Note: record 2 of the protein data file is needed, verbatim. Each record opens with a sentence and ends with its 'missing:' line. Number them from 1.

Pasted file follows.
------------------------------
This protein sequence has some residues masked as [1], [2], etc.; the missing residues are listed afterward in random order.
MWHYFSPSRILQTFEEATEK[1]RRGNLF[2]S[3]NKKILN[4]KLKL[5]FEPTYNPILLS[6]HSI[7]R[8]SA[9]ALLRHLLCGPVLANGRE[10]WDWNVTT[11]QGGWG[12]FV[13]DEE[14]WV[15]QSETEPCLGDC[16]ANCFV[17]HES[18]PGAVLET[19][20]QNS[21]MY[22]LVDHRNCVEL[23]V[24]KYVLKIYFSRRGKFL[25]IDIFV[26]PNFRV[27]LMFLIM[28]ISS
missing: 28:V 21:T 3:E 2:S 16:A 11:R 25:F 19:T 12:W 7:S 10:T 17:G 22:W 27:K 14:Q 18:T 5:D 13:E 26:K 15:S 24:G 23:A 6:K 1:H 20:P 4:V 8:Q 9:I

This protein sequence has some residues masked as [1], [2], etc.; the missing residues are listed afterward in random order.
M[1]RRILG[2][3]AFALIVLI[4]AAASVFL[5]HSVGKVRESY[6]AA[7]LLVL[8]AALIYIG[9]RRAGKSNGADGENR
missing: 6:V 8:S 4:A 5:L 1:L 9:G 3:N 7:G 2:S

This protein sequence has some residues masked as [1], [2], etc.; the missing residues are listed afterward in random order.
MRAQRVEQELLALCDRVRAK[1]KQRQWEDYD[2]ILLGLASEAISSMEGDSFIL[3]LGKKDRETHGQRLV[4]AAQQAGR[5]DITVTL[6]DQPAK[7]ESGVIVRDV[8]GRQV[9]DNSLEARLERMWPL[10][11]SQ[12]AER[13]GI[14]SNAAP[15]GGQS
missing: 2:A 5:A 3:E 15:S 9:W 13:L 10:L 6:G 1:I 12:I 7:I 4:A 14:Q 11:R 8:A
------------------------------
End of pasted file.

This protein sequence has some residues masked as [1], [2], etc.; the missing residues are listed afterward in random order.
M[1]RRILG[2][3]AFALIVLI[4]AAASVFL[5]HSVGKVRESY[6]AA[7]LLVL[8]AALIYIG[9]RRAGKSNGADGENR
missing: 6:V 8:S 4:A 5:L 1:L 9:G 3:N 7:G 2:S